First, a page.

Kiana V, Jesse Barrera – “Heartbeat on Me”

The sparkling, vibrant rhythms of “Heartbeat On Me” is “feeling yourself” incarnate. The mega combo of Filipino American producer Jesse Barrera and Filipina vocalist Kiana V have dance grooves wrapped around their proverbial fingers.

Lifting the glitzy disco instrumentation of ’80s disco, the tempo of ’90s dance tracks and the lowkey, sensual lyrics of 2000s R&B, “Heartbeat on Me” stays extremely focused in audio candy straight to our pleasure centers. And I will always be a fan of clever, beautiful metaphors. “Will your actions match the honey you speak? Could it be that I pulled you out of a dream?” The dance floor was born for tracks like these. -Justin Ricafort



DACEY came out of left field with this single, bringing a new high-octane energy to their repertoire instead of the usual psychedelic grooves.

Wild, manic, bass-heavy, and surprisingly forward with its lyrics, “STEPMOM” sounds like a song straight out of Splatoon, complete with fuzzy vocals and non-stop rhythmic flows that never let your attention waver for a second. You can bet they had fun making this one — because it’s certainly one heck of a joyride to listen to. -Jacob Ugalde


Sobs – “Air Guitar”

Singaporean trio Sobs knows just how to write the perfect pop song. That much is apparent on the reminiscent “Air Guitar,” the title track of their sophomore album of the same name. Leaning into their classic, bubblegum indie pop sound, Sobs are at the top of their game. But if that weren’t enough, vocalist Celine Autumn is a master at the craft — she knows just how to turn diaristic entries into compelling poetic couplets that anyone can sing along to.

Few lyrics are as catchy as the song’s hypnotic one-two punch of “Tracing the outlines of my sunken eyes / So burnt out from the light / Like the sweetness of my cherry pie / I can’t stop but I’ll try” as a chorus, but Sobs make it work against all odds. -Li-Wei Chu


Utada Hikaru – “One Last Kiss”

Before you say anything, we at FTI are well-aware this track came out in 2021 as part of the Evangelion OST soundtrack. Duh. Much like Utada’s decision to, despite the release date, include the single in BAD MODE, we also thought it was too good to pass up. This song is magical, people.

Imagine separating from the love of your life, forever, and getting to kiss them one last, final time. Someone writes a song capturing the devastating, absolutely cataclysmic, life-shattering event in words, but by god, it also turned out to be an absolute club BANGER? Suddenly, you’re dancing AND crying in the club? Like we said, magical. A kiss, anyone? -Nancy Jiang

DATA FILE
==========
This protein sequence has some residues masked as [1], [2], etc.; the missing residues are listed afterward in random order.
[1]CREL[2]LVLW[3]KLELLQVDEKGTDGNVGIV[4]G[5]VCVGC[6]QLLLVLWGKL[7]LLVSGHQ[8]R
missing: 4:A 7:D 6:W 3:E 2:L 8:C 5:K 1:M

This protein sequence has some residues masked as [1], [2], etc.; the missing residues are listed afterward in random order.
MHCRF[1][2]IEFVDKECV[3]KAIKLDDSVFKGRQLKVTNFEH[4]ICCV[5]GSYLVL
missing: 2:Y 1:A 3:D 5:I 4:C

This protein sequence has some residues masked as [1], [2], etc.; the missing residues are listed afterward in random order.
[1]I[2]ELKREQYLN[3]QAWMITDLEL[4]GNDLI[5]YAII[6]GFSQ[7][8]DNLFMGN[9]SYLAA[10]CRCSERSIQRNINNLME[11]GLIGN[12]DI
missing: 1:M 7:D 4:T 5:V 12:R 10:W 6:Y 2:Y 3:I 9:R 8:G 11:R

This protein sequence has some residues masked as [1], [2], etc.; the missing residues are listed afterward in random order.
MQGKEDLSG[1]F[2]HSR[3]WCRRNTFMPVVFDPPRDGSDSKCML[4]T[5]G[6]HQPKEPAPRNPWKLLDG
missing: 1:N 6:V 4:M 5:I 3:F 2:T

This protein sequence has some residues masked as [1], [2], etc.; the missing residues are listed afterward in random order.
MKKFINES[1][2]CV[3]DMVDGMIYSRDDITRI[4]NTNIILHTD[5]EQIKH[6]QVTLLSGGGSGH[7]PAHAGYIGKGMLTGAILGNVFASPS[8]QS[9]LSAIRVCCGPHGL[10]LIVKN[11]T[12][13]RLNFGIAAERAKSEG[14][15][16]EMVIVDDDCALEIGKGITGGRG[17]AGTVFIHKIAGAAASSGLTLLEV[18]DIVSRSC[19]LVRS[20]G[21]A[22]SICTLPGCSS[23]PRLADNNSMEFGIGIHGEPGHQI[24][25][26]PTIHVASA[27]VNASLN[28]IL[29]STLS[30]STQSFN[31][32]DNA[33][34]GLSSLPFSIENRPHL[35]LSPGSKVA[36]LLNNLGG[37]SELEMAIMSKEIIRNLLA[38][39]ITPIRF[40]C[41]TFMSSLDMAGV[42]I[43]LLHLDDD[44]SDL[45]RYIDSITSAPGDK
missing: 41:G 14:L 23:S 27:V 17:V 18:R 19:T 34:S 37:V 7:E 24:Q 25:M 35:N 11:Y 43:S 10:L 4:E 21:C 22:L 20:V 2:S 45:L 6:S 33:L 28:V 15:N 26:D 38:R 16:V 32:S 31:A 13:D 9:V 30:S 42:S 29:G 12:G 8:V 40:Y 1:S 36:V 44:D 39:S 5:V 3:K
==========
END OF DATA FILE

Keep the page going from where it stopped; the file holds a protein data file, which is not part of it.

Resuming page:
Mitski – “Stay Soft”

Mitski’s best songs pair aching desire with clawing destruction. “Townie,” “Happy,”“Geyser”—they all have their bloody climaxes. But “Stay Soft” might be Mitski’s most explicit. Sensual and brutal lyrics entwine with fleshy beats, slammed piano chords, deliciously cold vocals, like crisp river water cooling flushed cheeks…

Is anyone feeling warm or is it just me? 😳 –Mya Worrell


SASAMI – “Call Me Home”

“Call Me Home” is pure cinematic vertigo, like the listener is moving great distances, very quickly. The muffled, trash-can-lid beats echo the rhythm of train tracks or pace of street lights in a long tunnel.

I love SASAMI’s vocal timbre in Squeeze, and “Call Me Home” shows it off best, infusing her lyrics with the weariness of rough tread tires on asphalt (“So you drive and you drive / ‘Til you’re burning your eyes / In the heat of the morning sun”). Can someone direct a road trip short film to this song please? –Mya Worrell


Meaningful Stone – “Psychomania”

“Psychomania,” like many bold statements, starts with a car crash. “What are we gonna do now?” South Korean musician Meaningful Stone asks in the first line of the song. But based off of her unbothered delivery, it doesn’t seem like she’s that interested in your opinion.

It’s a hell of a way to kick off the sound and attitude of a new era, but Meaningful Stone slips right into that gritty rock persona extremely well. Sharply veering away from the soft indie pop sounds of her debut album A Call from My Dream, “Psychomania” is all shattered glass and rocker attitude. This newfound sound is jagged and euphoric — so much so that even her pseudo-rap flow mid-song and cackling laugh is enough to make you want to rock out with her. It may leave a trail of destruction of its wake, but “Psychomania” revels in it, and keeps you coming back for more. -Li-Wei Chu